Diets cause detrimental effects on body, nutritionists explain dangers


Nola Jancich

Found in the Whole Life isle of Dierbergs, SlimFast Nutrition Shakes claim to reduce calorie intake in a delicious way. Nutritionist Josh Axe said SlimFast Shakes aren’t actually beneficial for the body. “Essentially, you could take a big glass of water, dump sugar in it, add a few drops of milk chunk in some cocoa powder and you have a drink very similar to SlimFast,” Axe said.

Nola Jancich, Co Social Media Editor

It is almost that time of year again— summer. The time when people begin hitting the tanning booths, going to the gym, and dieting in hopes of acquiring their dream body.

As reported by the National Institute of Diabetes and Digestive and Kidney Disease, when most people begin trying to reach their fitness goals, they first initiate exercise and healthier eating habits, however before they know it, serious dieting becomes an everyday norm. 

Despite the fact that most people believe dieting is healthy for the body, it is actually quite the opposite and can ultimately be damaging both physically and emotionally.  

Like many of her peers, sophomore Laura Jost decided to take up dieting in hopes to see a physical difference. What she wasn’t expecting was to experience some of the negative effects that dieting brought along. 

“I started dieting for a mix of both cheerleading and myself. I wanted to diet because I was working out in the gym all the time and saw no results after months,” she said. 

After nearly two years of dieting, Jost did notice some positive changes to her body physically however, this was also followed by mental struggles that at the time Jost was blind to.  

“I eventually decided to stop because I got so into dieting that it started to take over. I was so concerned about my calorie intake. If I was under the number of calories, I would binge eat in order to reach the number,” she said. “I didn’t really notice how much it was affecting me mentally until just before I stopped the diet.” 

According to Jen Segura, founder of Abundant Health LLC, the mental challenges Jost experienced while dieting was common. 

“If the weight doesn’t come off fast enough, or if someone breaks their diet and ate something they consider bad they can easily beat themselves up and the cycle continues. Tied into all of this is that as we grow older our metabolism changes, our hormones fluctuate and various additional stress factors come into play, and then the ability to lose weight and how our body responds to our diets change. All of this can drive ongoing negative self-talk, increase a person’s anxiety and can cause depression,” Segura said. 

Along with the mental struggles Jost experienced, she also recalls feeling physical changes like exhaustion.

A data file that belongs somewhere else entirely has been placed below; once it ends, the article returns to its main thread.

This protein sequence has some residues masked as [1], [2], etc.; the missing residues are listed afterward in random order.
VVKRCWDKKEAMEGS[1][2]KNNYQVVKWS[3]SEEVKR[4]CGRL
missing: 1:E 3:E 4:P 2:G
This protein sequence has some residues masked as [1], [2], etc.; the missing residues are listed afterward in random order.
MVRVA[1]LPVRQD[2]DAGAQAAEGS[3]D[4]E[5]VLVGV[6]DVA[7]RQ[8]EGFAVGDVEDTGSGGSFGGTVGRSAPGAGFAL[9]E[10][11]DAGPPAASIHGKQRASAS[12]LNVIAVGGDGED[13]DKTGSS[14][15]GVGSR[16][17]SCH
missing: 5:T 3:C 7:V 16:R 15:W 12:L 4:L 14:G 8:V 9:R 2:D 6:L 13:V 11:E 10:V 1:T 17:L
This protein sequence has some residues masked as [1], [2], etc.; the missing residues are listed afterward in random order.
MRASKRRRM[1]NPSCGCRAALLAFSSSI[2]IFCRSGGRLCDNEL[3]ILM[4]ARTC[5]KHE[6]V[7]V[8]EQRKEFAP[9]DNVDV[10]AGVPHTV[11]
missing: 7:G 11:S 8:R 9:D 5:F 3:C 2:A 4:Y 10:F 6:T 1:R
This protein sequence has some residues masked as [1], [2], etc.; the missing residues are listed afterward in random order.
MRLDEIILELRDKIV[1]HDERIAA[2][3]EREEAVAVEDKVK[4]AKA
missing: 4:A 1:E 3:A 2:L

“I was sleeping a lot more than I normally do because I cut down my calories and the amount of food I ate. I was well rested but my body wasn’t, daily activities were so hard,” she said. 

Segura said it is common for people to feel fatigued while dieting because some diets limit the amount of nutrients the body receives.

“Dieting can cause tiredness if the dieting includes restricting the appropriate nutrients that your body needs. Without whole foods like healthy fats, protein, fiber and complex carbs, your body will not have the fuel it needs for energy,” Segura said. 

Not only can dieting be damaging to the body, but it was also found to not necessarily work long-term. 

In an article written by UCLA, the lead author of the study, Traci Mann reports that dieting does not keep weight off. 

“You can initially lose 5 to 10% of your weight on any number of diets, but then the weight comes back. We found that the majority of people regained all the weight, plus more. Sustained weight loss was found only in a small minority of participants, while complete weight regain was found in the majority. Diets do not lead to sustained weight loss or health benefits for the majority of people,” Mann said. 

While Segura agrees that weight loss and exercise can be beneficial to the mind and body if done properly, she recommends not to diet but rather to take a more holistic approach by looking at all aspects of one’s health and improving it. 

“Weight loss is much more complex than just a calorie deficit as it is also tied to levels of inflammation in your body, stress, hormone fluctuations, medical conditions, etc.  This means that the best approach is a holistic approach, [which] includes areas they normally wouldn’t consider a key factor in impacting weight. Some of these factors to consider are relationships, joy, education, career, creativity, and physical activity,” she said. 

If a person decides to change their diet, Segura suggests using a technique that “involves focusing attention on eating healthy food rather than trying to avoid unhealthy foods.” 

“I’ve found the best approach for food is the concept of ‘crowding out’ rather than restricting what you eat. Food is food. It’s not bad food or good food. There are foods that are more nutrient-dense and nourishing and those foods I recommend as the basis for meals and snacks,” she said. “Foods with vibrant colors that aren’t processed will fill you up and provide significant health benefits by providing the vitamins, minerals and nutrients your body needs as a source of energy and to function. By focusing on adding in these whole and unprocessed foods, you will in turn naturally crowd out the other foods that don’t provide as much nutritional value.”